The course requires a basic knowledge of futures, forwards, options and swaps (as from the course of Securities Market). In the study of derivatives we proceed by steps from the simplest to the most complex notions and it is not possible to proceed in the study without having understood the first fundamental notions. For this reason it is important to study regularly during the lessons and make sure that everything studied in the classroom is clear from time to time.
At the end of the course students will be able to understand what derivative contracts are, how they are used by corporations and banks, and what are the main valuation methodologies.
A. Forwards and Futures
Definition and characteristics of the contracts; use of the forwards for trading, hedging and arbitrage purposes; calculation of the forwards prices; market value of the forwards contracts; the margin system and the counterpart risk in the futures; use of the futures for trading purposes and the leverage effect; use of the futures for hedging purposes (basis risk.
B . Swaps and Forward rate agreement
Definition and contractual characteristics, The use of swaps for asset liability management purposes; the use of swaps and the argument of comparative advantage; the calculation of the fixed rate of a swap; the market value of interest rate swaps; Forward rate agreements uses; the calculation of forward rates; the market value of forward rate agreement.
. Options and structured products
Options definition; the put call parity; intrinsic value and time value; The main factors that affect the premium of the options. The pricing models of the options (binomial and Black and Scholes). Trading strategies with options. Sensitivity coefficient of options. Structured products construction and uses.
D. Exchange rate risk, exchange rate markets and the use of derivatives to hedge exchange rate risk.
• J. Hull, Opzioni, Futures e altri Derivati, Pearson, nona o decima edizione 10th edition
• J. Hull, Opzioni, Futures e altri
Derivati: Manuale delle Soluzioni, Pearson.
Teaching notes and slides posted on the learning of the course.
The teaching will take place through traditional lectures. An active and direct dialogue with the students is encouraged, and students can, during the lessons, formulate proposals for further study or debate.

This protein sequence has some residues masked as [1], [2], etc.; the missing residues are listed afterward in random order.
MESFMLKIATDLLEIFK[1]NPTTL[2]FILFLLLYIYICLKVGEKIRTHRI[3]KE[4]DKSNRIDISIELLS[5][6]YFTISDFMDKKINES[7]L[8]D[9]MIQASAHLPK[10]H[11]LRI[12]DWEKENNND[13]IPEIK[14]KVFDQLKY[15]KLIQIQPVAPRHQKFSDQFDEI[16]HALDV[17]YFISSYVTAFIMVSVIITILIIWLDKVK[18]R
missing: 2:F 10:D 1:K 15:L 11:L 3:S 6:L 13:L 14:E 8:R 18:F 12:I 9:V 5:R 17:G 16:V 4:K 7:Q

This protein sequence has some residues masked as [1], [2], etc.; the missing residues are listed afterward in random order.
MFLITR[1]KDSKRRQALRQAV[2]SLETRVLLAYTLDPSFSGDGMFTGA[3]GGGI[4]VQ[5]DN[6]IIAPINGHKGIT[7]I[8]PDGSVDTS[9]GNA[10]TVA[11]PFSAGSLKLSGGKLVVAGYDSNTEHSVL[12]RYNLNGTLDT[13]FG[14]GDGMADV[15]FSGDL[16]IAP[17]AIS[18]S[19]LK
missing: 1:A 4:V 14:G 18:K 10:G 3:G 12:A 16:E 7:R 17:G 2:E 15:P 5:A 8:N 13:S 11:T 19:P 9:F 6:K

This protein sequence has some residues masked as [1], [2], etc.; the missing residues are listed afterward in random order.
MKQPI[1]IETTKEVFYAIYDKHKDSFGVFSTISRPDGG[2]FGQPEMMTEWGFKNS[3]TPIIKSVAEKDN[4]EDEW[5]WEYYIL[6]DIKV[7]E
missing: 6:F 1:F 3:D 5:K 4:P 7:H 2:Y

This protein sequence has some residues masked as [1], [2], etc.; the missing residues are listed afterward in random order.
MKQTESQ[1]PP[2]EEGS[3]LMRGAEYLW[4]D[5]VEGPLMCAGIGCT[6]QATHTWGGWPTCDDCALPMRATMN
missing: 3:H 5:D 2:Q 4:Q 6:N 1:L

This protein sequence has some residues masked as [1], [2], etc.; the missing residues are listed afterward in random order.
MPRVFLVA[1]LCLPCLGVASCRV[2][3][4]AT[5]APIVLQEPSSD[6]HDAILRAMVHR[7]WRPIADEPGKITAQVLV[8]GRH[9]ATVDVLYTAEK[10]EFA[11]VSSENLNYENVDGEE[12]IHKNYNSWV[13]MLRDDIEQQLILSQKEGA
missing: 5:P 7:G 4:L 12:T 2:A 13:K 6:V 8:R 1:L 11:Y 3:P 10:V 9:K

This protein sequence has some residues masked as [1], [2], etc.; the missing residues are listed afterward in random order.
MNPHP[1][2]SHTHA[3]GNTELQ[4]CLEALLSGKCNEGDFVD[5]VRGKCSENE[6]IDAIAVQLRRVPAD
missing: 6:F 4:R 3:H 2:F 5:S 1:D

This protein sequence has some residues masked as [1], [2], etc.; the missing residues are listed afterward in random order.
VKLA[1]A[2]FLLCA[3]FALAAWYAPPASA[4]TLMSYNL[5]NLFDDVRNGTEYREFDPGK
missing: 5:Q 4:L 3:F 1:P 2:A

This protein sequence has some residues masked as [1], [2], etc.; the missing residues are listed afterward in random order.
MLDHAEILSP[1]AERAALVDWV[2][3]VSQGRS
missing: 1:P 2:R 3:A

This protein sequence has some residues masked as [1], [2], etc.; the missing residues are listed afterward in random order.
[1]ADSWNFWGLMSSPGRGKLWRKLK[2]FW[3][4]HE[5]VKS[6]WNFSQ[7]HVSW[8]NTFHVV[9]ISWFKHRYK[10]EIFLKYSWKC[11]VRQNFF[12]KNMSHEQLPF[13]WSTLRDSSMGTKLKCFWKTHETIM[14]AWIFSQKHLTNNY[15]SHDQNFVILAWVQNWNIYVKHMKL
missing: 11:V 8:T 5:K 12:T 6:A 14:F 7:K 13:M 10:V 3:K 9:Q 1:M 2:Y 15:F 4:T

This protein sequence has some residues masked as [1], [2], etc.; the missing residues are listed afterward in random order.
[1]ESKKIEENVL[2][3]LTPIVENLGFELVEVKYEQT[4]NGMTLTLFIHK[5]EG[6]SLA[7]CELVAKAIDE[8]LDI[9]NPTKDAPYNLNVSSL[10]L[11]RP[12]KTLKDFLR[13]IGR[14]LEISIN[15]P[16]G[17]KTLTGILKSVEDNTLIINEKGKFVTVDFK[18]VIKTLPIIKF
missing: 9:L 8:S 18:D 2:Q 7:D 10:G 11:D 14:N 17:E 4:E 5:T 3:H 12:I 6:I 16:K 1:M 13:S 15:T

Practical cases of use of derivatives will be examined and discussed.
In the last sessions a simulation of trading will take place and participants will have exposure to industry guest speakers
The exam is written.
It can be given in two forms:
1) A unique test of the 9 credits. The maximum score is 31.
2) A partial test in November (on the forwards, futures, and on exchange rate ) and a final test in January (on the remaining topics). In this case, the final grade is the sum of the grades obtained in the two tests. The first test will give a maximum score of 20 and if it is passed with a score of 12 or more. The second test will give a score of 11 and will be passed with a score of 7 or more. If the first test is passed in November, the second test must be passed in the first available session ( January).
All students (whether attending or not) can participate in the intermediate exam).
In both cases, the examination will focus on the resolution of exercises. Students must be able to personally rielaborate what is explained in the classroom. In each exam a part will be dedicated to the solution of new problems (not discussed in the classroom and not present in the exercises carried out in the classroom) that require an effort to rework the concepts learned in class.